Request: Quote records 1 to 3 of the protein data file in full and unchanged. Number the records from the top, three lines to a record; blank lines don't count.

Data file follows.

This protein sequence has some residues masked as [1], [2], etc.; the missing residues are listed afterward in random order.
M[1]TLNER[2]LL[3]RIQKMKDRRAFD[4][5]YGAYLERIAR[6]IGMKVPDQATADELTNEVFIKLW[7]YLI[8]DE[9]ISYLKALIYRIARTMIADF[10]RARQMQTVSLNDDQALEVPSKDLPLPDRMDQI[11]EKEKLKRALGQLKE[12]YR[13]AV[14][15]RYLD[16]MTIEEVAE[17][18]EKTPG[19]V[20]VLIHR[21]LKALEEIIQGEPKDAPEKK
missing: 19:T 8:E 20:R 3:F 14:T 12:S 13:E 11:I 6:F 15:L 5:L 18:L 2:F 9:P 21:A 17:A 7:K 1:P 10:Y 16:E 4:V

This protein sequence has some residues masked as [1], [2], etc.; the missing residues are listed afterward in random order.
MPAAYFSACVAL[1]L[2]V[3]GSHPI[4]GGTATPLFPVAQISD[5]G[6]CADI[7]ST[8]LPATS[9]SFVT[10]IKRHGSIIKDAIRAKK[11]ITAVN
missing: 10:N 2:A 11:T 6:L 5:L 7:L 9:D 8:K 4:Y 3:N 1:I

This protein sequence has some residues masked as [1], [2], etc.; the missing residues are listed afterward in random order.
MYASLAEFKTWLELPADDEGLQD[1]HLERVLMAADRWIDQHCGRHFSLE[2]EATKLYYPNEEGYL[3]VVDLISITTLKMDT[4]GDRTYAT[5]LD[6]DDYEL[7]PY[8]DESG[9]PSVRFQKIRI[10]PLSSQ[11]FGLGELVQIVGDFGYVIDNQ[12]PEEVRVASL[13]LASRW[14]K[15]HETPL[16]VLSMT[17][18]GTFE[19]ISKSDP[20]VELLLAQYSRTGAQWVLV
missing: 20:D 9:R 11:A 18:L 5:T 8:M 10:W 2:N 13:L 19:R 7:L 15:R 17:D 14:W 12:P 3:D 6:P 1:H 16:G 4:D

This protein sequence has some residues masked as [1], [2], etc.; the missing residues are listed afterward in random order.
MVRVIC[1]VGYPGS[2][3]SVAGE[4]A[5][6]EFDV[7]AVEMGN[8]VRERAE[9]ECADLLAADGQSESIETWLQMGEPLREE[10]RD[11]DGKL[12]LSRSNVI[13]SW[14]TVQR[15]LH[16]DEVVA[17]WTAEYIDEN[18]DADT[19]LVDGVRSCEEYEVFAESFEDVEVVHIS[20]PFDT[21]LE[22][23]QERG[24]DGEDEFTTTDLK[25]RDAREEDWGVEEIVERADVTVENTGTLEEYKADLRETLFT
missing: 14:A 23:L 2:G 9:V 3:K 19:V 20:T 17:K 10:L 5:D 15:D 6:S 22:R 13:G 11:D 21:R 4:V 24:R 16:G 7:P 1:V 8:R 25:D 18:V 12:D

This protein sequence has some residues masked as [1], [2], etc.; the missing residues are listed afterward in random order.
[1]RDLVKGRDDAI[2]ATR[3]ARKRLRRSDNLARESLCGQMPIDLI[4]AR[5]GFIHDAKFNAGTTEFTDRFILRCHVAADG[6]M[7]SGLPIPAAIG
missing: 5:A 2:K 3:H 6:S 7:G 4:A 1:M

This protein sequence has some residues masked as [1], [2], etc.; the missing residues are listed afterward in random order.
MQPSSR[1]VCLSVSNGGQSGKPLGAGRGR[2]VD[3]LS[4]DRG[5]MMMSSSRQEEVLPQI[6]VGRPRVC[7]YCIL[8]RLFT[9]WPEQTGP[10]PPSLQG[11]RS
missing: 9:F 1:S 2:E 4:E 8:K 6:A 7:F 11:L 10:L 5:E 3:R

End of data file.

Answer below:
This protein sequence has some residues masked as [1], [2], etc.; the missing residues are listed afterward in random order.
M[1]TLNER[2]LL[3]RIQKMKDRRAFD[4][5]YGAYLERIAR[6]IGMKVPDQATADELTNEVFIKLW[7]YLI[8]DE[9]ISYLKALIYRIARTMIADF[10]RARQMQTVSLNDDQALEVPSKDLPLPDRMDQI[11]EKEKLKRALGQLKE[12]YR[13]AV[14][15]RYLD[16]MTIEEVAE[17][18]EKTPG[19]V[20]VLIHR[21]LKALEEIIQGEPKDAPEKK
missing: 19:T 8:E 20:R 3:F 14:T 12:S 13:E 11:I 6:F 15:L 5:L 18:L 2:F 9:P 21:A 17:A 7:K 1:P 10:Y 16:E 4:V

This protein sequence has some residues masked as [1], [2], etc.; the missing residues are listed afterward in random order.
MPAAYFSACVAL[1]L[2]V[3]GSHPI[4]GGTATPLFPVAQISD[5]G[6]CADI[7]ST[8]LPATS[9]SFVT[10]IKRHGSIIKDAIRAKK[11]ITAVN
missing: 10:N 2:A 11:T 6:L 5:L 7:L 9:D 8:K 4:Y 3:N 1:I

This protein sequence has some residues masked as [1], [2], etc.; the missing residues are listed afterward in random order.
MYASLAEFKTWLELPADDEGLQD[1]HLERVLMAADRWIDQHCGRHFSLE[2]EATKLYYPNEEGYL[3]VVDLISITTLKMDT[4]GDRTYAT[5]LD[6]DDYEL[7]PY[8]DESG[9]PSVRFQKIRI[10]PLSSQ[11]FGLGELVQIVGDFGYVIDNQ[12]PEEVRVASL[13]LASRW[14]K[15]HETPL[16]VLSMT[17][18]GTFE[19]ISKSDP[20]VELLLAQYSRTGAQWVLV
missing: 20:D 9:R 11:A 18:L 5:T 8:M 10:W 2:N 13:L 19:R 7:L 15:R 17:D 14:W 12:P 3:D 6:P 1:H 16:G 4:D